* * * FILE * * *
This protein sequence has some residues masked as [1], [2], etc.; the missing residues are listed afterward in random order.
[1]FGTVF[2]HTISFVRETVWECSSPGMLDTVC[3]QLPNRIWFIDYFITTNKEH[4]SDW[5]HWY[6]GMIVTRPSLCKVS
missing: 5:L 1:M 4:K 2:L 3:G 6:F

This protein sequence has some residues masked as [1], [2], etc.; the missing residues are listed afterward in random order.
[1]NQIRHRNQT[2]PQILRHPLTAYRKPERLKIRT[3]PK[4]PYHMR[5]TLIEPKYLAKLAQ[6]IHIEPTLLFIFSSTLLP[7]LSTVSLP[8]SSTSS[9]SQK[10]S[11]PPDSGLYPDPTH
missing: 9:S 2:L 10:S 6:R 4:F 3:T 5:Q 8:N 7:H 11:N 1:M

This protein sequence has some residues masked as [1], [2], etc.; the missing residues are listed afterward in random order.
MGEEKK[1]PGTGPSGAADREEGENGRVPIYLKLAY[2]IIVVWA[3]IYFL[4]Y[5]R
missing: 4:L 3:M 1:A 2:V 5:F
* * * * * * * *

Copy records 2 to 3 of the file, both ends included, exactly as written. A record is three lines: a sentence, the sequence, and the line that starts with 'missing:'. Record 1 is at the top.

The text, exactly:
This protein sequence has some residues masked as [1], [2], etc.; the missing residues are listed afterward in random order.
[1]NQIRHRNQT[2]PQILRHPLTAYRKPERLKIRT[3]PK[4]PYHMR[5]TLIEPKYLAKLAQ[6]IHIEPTLLFIFSSTLLP[7]LSTVSLP[8]SSTSS[9]SQK[10]S[11]PPDSGLYPDPTH
missing: 9:S 2:L 10:S 6:R 4:F 3:T 5:Q 8:N 7:H 11:N 1:M

This protein sequence has some residues masked as [1], [2], etc.; the missing residues are listed afterward in random order.
MGEEKK[1]PGTGPSGAADREEGENGRVPIYLKLAY[2]IIVVWA[3]IYFL[4]Y[5]R
missing: 4:L 3:M 1:A 2:V 5:F